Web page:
Emanuel: Transit “a Core Piece of Our Economic Strategy”

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Emanuel with an image of the Morgan Street Green Line station. Photo: John Greenfield

In his keynote address for the American Public Transportation Association’s annual meeting yesterday at the Hilton, Mayor Rahm Emanuel said that quality transit is a cornerstone of his economic development policy.

CTA President Forrest Claypool warmed up the crowd before the mayor arrived. Speaking on the eve on the federal government shutdown, Claypool noted that better public transportation used to be a goal that Republicans and Democrats worked towards together. “Transit has always been one of those areas where previously there seemed to be bipartisan consensus because there was a fundamental understanding of Economics 101 which seems to now have disappeared,” Claypool said. “Back in 2006, [House Speaker Dennis] Hastert, Mayor Emanuel, Congressman [Bill] Lipinski and others worked together to find funding to rebuild the Brown Line.”

Fortunately, the federal government, the state and the city worked together to rebuild the Brown Line and now it’s one of the fastest growing lines in the city, Clypool said. “There’s also been a remarkable impact on economic development along that rebuilt corridor,” he said. “Something like a quarter of all building permits since 2007 have been within half a mile of the Brown Line. That’s a remarkable example of the impact of economic development: if you build it, they will come.”

After a few minutes, Emanuel took the stage to the strains of “Chicago (That Toddlin’ Town)” and a standing ovation. The mayor began by mentioning he took the CTA downtown that morning, as he often does, although his late arrival, as well as a Blue Line crash that morning in Forest Park, which injured 33 people, didn’t reflect particularly well on the system.

“I see public transportation as a core piece of our economic strategy as a city,” he said.  “We have a three-part strategy. One is modernizing our airport. Two is modernizing our public transportation system. Third is, obviously, modernizing our roads, but also our bike network.”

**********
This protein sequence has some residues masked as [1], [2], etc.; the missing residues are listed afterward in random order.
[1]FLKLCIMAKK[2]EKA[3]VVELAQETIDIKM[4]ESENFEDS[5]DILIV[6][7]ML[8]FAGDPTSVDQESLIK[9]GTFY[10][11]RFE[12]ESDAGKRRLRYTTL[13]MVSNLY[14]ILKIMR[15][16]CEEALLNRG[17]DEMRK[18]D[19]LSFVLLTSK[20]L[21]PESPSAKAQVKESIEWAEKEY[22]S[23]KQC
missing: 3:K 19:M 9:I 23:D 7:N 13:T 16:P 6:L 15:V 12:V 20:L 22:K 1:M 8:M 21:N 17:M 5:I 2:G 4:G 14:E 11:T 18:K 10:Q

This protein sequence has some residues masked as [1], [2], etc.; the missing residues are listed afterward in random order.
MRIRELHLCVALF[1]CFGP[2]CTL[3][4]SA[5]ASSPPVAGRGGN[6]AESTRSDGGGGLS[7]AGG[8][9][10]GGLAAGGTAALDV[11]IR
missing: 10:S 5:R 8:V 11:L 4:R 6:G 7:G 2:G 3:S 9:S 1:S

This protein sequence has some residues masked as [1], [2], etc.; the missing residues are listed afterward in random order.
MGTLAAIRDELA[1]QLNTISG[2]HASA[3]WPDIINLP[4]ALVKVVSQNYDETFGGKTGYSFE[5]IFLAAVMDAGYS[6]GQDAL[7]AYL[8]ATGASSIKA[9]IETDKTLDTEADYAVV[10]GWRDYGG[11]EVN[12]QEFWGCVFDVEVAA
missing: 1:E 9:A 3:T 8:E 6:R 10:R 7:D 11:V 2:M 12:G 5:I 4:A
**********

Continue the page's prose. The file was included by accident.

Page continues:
Emanuel noted that the CTA is adding or rebuilding six new stations throughout the city, and 100 stations have either been refurbished or rebuilt during his administration. “Today we announced a new station at Washington-Wabash, which I call The Gateway,” he said. “It’s the first new downtown station since the Harold Washington Library stop, so for two decades, and it’s the first megastation in the city.” He added that a new Green Line station is also planned on Cermak near McCormick Place, and the Wilson, Loyola, Clark/Division and 95th Street stops are being rebuilt.

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CTA rendering of Washington/Wabash station. Photo: John Greenfield
“The Red Line on the South Side opened in 1969,” he said. “It has not really been refurbished in all that time, since we were putting a man on the moon… There were times in the city there were so many slow zones that, funny but sad, people on bikes were passing the train. When we started rehabbing the Red Line this summer, people were arriving to work faster taking the buses then they usually do taking the train, by an average of 20 minutes. That’s how bad it had debilitated as a system.”

The mayor mentioned the attractive new Morgan Green Line stop as an example of how station construction gives a boost to economic development. “Prior to opening it, there were three real estate deals in that area,” he said. “Since opening it there have been 43 commercial real estate deals in that area. The prices in that area have jumped nearly 50 percent in value. Rental prices are up 25 percent. Google is thinking about moving their sales office to that area. Four new hotels have opened up, restaurants have opened up… And property values within a half mile of a new station are 50 percent greater than property values that are outside that half-mile zone.” He also touted the ability of transit construction to create jobs, noting that 5,000 people are now at work on station projects and the Red Line rehab.